Living right now is one task many take for granted. People ignore the urge to cross-examine the economic, political, social and scientific issues of the day. Ten minutes won’t kill you. In fact, this very second won’t kill you. There is much joy to be had when we create moments rather than wait for them. How do I know? This summer, I lived it.
I created three films this summer – from tangential thoughts to polished final cuts – that epitomize my belief in exploring life at its smallest moments. Each piece carries its own wonder towards appreciating the now.
“No/Out/Let” takes an ordinary street encounter into the manic spaces of suppressed insecurity. Hugely influenced by Amiri Baraka’s 1964 work, “Dutchman,” this ten-minute short film follows a hot day in the life of Reggie Thompson, a righteous black scholar desperate to find his own way. His encounter with a reserved security guard shatters boundaries of racial and sexual politics to expose the underpinnings of cultural progress: a turbulent lust for controlling one another. “No/Out/Let” is a debut for everyone involved. Written and directed by me, it stars theatre performers Kojo Tweedie and Jenny Gao ’18.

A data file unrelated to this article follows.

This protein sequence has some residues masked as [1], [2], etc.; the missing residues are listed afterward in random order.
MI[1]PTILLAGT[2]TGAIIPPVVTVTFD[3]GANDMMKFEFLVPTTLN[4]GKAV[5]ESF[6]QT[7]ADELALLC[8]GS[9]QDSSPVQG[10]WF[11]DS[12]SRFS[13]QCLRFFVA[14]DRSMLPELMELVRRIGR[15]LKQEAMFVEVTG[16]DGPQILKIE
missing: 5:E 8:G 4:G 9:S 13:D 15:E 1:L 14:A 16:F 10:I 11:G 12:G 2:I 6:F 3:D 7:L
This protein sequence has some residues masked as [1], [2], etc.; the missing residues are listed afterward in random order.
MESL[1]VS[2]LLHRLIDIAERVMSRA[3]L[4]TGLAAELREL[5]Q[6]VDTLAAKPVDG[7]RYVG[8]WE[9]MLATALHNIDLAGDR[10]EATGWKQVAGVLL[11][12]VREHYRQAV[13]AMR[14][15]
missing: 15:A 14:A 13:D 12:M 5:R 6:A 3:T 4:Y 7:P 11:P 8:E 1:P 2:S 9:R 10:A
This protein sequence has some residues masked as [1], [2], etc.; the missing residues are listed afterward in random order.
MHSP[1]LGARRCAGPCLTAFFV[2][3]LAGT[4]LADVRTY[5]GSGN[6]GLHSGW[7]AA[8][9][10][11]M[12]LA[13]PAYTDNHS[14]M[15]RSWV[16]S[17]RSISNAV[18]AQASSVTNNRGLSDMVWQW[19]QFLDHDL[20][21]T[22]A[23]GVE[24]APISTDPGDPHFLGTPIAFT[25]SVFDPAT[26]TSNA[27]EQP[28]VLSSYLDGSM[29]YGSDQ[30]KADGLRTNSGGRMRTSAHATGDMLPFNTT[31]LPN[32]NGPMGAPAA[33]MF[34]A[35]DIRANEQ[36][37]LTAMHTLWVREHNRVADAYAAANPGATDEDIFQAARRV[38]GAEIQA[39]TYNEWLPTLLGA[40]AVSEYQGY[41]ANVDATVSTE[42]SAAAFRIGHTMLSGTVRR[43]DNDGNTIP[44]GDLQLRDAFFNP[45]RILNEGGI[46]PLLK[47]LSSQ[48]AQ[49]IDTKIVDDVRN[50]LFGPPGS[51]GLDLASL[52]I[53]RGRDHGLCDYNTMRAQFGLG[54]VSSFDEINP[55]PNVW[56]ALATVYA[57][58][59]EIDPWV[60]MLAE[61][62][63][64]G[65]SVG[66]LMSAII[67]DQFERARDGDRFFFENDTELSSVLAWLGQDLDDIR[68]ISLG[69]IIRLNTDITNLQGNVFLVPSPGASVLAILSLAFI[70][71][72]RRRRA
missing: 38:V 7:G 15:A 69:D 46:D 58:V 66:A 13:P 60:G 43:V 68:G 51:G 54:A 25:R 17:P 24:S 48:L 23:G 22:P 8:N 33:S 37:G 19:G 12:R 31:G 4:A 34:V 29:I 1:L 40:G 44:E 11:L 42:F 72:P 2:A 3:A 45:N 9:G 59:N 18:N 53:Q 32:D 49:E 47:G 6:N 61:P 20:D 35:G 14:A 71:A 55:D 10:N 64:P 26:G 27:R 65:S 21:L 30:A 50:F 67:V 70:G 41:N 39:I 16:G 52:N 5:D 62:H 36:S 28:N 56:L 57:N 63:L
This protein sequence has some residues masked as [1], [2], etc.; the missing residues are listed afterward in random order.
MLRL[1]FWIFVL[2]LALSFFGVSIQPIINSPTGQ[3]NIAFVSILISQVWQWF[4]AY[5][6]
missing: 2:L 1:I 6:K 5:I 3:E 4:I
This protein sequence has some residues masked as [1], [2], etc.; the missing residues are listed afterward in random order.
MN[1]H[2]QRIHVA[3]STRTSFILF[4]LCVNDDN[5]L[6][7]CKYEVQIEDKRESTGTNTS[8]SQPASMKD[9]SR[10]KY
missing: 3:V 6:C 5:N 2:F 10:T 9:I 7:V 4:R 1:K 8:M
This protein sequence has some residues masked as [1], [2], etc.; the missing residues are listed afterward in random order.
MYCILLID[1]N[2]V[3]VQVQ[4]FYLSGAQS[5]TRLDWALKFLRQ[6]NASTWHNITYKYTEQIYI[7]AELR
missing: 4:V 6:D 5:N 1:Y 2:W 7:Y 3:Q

Then there’s “Shades of Blue.” In five minutes or less, viewers confront perspectives of color and time through juxtaposing narratives. Between unlikely voices and obscure imagery, the film attracts our gaze only to repel authorial ownership. I extend my thank-you to the Wilkinson family of Swarthmore for agreeing to participate in the film making process. “Shades of Blue” challenges how we enter the homes of elders by magnifying the objects we may not ever see.
Lastly, I have “Hair Don’t Care.” This autobiographical piece utilizes light-shadow aesthetics with “stream-of-consciousness” voiceover. My vulnerabilities as an isolated thinker bleed into what claims I have to purposeful artistry. “Hair Don’t Care” serves as expressive medium, thus teasing and picking the roots of my motivations before the audiences.
Each film ends with the same conclusion. The story behind the name Five Past Seven production is pretty straightforward. Many holidays ago, my sister bought me a semi-casual wristwatch with a compass-face and black rubber band. After a while the clock stopped working and froze – at 7:05 PM. It remains a keepsake ever since.
No one gets to live an exact moment twice. When it comes, it goes. That’s it.
I’ll never wear that broken watch again. To me, it’s a reminder of the seconds and minutes we consume every day. Waiting and hoping for the next “significant” event to take us, then leave us. Making films taught me to reject a life of living for moments. I should be living in moments. My good friend told me that’s called mindfulness. Let me say this then: if you watch my films, don’t forget to be present.
All three films and more of Aaron’s work can be found at www.vimeo.com/aaronaside.